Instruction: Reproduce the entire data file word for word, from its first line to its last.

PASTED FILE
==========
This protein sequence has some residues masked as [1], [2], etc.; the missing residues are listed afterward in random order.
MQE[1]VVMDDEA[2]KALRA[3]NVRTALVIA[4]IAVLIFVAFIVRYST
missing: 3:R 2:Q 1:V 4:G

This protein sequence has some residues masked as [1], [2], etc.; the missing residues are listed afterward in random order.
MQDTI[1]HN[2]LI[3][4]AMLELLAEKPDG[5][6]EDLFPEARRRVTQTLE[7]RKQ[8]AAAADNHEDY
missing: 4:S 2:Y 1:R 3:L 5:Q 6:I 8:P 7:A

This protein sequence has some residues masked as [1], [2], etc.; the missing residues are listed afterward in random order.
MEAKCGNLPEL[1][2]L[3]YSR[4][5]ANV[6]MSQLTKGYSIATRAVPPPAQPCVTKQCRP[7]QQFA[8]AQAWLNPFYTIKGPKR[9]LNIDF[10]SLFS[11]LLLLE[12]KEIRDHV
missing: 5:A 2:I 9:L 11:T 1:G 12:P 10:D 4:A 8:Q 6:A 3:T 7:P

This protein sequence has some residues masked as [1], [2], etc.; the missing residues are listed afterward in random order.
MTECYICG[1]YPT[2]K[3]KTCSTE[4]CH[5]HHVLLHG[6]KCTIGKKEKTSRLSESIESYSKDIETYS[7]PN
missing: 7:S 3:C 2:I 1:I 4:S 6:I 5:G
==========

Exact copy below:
This protein sequence has some residues masked as [1], [2], etc.; the missing residues are listed afterward in random order.
MQE[1]VVMDDEA[2]KALRA[3]NVRTALVIA[4]IAVLIFVAFIVRYST
missing: 3:R 2:Q 1:V 4:G

This protein sequence has some residues masked as [1], [2], etc.; the missing residues are listed afterward in random order.
MQDTI[1]HN[2]LI[3][4]AMLELLAEKPDG[5][6]EDLFPEARRRVTQTLE[7]RKQ[8]AAAADNHEDY
missing: 4:S 2:Y 1:R 3:L 5:Q 6:I 8:P 7:A

This protein sequence has some residues masked as [1], [2], etc.; the missing residues are listed afterward in random order.
MEAKCGNLPEL[1][2]L[3]YSR[4][5]ANV[6]MSQLTKGYSIATRAVPPPAQPCVTKQCRP[7]QQFA[8]AQAWLNPFYTIKGPKR[9]LNIDF[10]SLFS[11]LLLLE[12]KEIRDHV
missing: 5:A 2:I 9:L 11:T 1:G 12:P 10:D 4:A 8:Q 6:A 3:T 7:P

This protein sequence has some residues masked as [1], [2], etc.; the missing residues are listed afterward in random order.
MTECYICG[1]YPT[2]K[3]KTCSTE[4]CH[5]HHVLLHG[6]KCTIGKKEKTSRLSESIESYSKDIETYS[7]PN
missing: 7:S 3:C 2:I 1:I 4:S 6:I 5:G